Articles

BLOOD-BORNE VIRUS-LIKE AGENTS IN HODGKIN'S DISEASE, OTHER MALIGNANCIES, AND SYSTEMIC LUPUS ERYTHEMATOSUS

Authors
  • SE Moolten
  • E Clark
  • M Mihalyfi

Abstract

The studies reported here embody a new principle in technical methods for detection of hidden viral infection as applied to certain disease categories. The technique is based on the long known observation that the red blood cell can adsorb to its surface a large variety of viruses (1) and virus-like agents and may thereby become the vehicle of their transport in the circulating blood (2). Red blood cells circulating innumerable times through diseased tissue may be held to pick up with each successive passage an additional "load" of viral material. An illustrative parallel may be drawn with the selective affinity of certain ion-exchange reins for specific non-living molecules. Repeated perfusion of the tissue with the same blood cells multiplies their chances of accumulating a relatively high surface concentration of free virus. At this stage the virus may elute spontaneously into the serum or into a selected suspending medium which can be inoculated without further treatment into chick embryos, tissue cultures, or other virus media.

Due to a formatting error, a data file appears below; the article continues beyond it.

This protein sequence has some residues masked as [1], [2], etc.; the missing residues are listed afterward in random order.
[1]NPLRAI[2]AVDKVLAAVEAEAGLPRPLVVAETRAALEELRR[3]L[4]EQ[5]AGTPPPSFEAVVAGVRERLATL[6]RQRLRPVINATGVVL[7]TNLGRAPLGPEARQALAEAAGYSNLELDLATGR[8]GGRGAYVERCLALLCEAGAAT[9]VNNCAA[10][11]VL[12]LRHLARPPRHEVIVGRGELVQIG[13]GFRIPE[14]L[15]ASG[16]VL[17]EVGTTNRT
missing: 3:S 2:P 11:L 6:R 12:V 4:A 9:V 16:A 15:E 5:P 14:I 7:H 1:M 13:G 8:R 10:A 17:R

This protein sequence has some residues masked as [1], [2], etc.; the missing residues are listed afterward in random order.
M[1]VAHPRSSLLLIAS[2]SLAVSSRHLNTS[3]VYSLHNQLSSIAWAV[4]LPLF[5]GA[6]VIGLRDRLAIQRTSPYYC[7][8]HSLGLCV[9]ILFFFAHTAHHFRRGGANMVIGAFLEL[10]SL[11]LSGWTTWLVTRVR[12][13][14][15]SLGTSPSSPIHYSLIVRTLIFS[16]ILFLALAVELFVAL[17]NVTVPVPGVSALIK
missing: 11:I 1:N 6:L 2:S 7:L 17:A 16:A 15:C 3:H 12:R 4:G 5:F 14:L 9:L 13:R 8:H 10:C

How to Cite:

Moolten, S., Clark, E. & Mihalyfi, M., (1970) “BLOOD-BORNE VIRUS-LIKE AGENTS IN HODGKIN'S DISEASE, OTHER MALIGNANCIES, AND SYSTEMIC LUPUS ERYTHEMATOSUS”, Lymphology 3(1), 31-50.

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Published on
27 Sep 1970
Peer Reviewed